It's also pretty violent stuff, in a cartoon way.  Saint Jerome repeatedly batters himself with a rock to stop himself from having impure thoughts.  Saint Peter Martyr has an axe in his head.  Saint Lawrence has a large griddle that he was roasted alive on, and Saint Lucy's eyes whirl on a plate.  The flailing, crashing, battering, self-flagellating saints come across as a pretty weird bunch.  What was with all their obsessive self-destruction?  What kind of peculiar mind-set did they have?

Michael Landy, Multi Saint, 2013
© Michael Landy, courtesy of the Thomas Dane Gallery, London / Photo: The National Gallery, London

These are figures are built from many parts.  They are constructed from fragments of a variety of different paintings in the gallery, and are also built out of old defunct mechanical parts.  They are therefore all about Landy's obsession with destruction and fragmentation, about the things that you need, the things you can do without, the things that are defunct and no longer relevant in your life.  

So the question here is - are saints relevant?  Their myths are constructed from different parts, as their physical bodies are here.  Once revered, their stories known by everybody, these saints are literally no longer the figures they once were. Saint Catherine has even been chucked out of the saints calendar for not actually existing.  The minx!  

Landy comes over as a genial kind of guy, but equally he's obviously not the sort of guy who shies away from the big statement or the big gesture.  These are sculptures that are fun and interactive (when they work) but are also ones that pose questions.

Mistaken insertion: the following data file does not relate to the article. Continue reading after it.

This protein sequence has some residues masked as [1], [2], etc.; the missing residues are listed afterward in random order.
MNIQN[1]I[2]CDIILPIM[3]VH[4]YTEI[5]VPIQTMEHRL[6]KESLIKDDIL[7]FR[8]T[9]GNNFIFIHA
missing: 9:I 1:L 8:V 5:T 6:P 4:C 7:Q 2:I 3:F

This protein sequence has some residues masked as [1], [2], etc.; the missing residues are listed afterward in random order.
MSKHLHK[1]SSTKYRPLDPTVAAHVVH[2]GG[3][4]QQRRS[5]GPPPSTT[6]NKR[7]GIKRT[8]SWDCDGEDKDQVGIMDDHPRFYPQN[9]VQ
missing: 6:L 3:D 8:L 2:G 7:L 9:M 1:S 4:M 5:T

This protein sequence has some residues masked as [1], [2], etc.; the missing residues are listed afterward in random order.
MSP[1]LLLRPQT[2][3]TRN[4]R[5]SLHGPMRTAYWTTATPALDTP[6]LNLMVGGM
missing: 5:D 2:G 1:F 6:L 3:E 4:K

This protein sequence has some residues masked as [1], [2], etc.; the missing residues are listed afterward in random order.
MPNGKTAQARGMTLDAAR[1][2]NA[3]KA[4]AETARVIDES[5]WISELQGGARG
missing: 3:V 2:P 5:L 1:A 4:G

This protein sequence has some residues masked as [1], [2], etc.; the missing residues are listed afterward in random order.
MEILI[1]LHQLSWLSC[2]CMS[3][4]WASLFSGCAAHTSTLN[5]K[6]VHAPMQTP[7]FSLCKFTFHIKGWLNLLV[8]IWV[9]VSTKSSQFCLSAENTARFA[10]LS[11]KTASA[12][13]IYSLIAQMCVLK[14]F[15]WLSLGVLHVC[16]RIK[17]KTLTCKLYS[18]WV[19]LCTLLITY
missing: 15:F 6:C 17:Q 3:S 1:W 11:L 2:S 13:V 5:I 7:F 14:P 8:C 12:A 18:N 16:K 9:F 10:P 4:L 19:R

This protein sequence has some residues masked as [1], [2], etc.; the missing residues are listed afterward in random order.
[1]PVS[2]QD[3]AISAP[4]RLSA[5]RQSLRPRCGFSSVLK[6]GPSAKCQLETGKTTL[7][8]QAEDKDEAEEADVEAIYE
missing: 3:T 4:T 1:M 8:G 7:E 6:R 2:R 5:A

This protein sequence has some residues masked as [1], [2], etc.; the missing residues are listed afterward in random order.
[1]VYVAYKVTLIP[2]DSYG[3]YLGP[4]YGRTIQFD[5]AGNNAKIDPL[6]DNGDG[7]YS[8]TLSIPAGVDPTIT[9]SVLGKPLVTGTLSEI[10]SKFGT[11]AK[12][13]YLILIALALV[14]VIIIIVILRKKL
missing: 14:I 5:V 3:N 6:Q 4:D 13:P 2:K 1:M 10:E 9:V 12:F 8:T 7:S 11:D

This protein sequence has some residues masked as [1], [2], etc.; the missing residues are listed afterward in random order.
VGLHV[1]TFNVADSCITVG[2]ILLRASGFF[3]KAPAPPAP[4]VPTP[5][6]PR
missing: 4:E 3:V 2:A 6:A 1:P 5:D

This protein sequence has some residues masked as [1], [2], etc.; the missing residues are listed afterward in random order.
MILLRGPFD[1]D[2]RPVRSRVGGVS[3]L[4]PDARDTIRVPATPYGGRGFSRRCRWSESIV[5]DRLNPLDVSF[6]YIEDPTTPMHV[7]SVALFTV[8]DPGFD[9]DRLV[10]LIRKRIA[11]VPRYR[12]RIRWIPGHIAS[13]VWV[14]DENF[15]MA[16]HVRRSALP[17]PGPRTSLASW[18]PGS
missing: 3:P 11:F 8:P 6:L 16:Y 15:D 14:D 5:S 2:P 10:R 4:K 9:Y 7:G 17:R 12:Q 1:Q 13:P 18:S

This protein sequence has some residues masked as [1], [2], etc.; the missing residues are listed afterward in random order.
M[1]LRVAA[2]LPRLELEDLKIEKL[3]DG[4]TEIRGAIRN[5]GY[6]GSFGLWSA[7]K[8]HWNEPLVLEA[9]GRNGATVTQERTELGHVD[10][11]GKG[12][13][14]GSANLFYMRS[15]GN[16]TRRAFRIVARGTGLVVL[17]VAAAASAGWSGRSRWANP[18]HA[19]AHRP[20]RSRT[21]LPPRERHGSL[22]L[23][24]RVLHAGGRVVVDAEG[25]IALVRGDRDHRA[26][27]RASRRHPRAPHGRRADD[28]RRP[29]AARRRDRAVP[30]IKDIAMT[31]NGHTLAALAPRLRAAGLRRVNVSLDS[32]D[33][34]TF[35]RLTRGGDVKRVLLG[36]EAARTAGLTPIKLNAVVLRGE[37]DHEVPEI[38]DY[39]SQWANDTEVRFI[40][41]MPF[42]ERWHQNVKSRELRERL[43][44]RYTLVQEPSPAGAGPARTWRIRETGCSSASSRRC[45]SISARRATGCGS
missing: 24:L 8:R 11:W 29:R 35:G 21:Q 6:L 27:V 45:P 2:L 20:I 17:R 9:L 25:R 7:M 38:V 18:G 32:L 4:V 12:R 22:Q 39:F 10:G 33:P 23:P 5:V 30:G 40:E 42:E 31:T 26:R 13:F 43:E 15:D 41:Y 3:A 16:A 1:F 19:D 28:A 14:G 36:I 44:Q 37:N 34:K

A piece of art is, inevitably, also about the artist who creates it.  So the questions of relevance, self-destruction and, indeed, mental state which Landy is posing about the saints, are also, by extension, ones which Landy is posing about himself. 

You've got to be a bit bonkers to be a saint.  But you've also got to be a bit bonkers to be an artist.


  1. "You've got to be a bit bonkers to be a saint. But you've also got to be a bit bonkers to be an artist."

    And to be a saint AND an artist! ???? Very enjoyable read! I saw this too, as near to London... I found it fun, but I still get more pleasure from regularly looking at the paintings in the National Gallery!

    1. Yes, well I don't think there's a Venn diagram out there where the 'Saints' category overlaps at any point with the 'Artists' one...! (Ok, unless you're talking about Catherine of Bologna, Luke the Apostle and Saint Michael the Archangel....)

      What I was meaning is that both saints and artists have the same sort of somewhat manic single-minded focus to their lives, but that their drive and energy is ultimately channeled into different objectives, that of saintly devotion or artistic creation.

      Or perhaps Landy would say both are in fact about the deconstruction of the self, in order to become part of God or part of Art. The process of both is about giving yourself up to something greater than yourself.

      But yes, I agree, I'd rather go back to looking at the paintings than the Landy sculptures.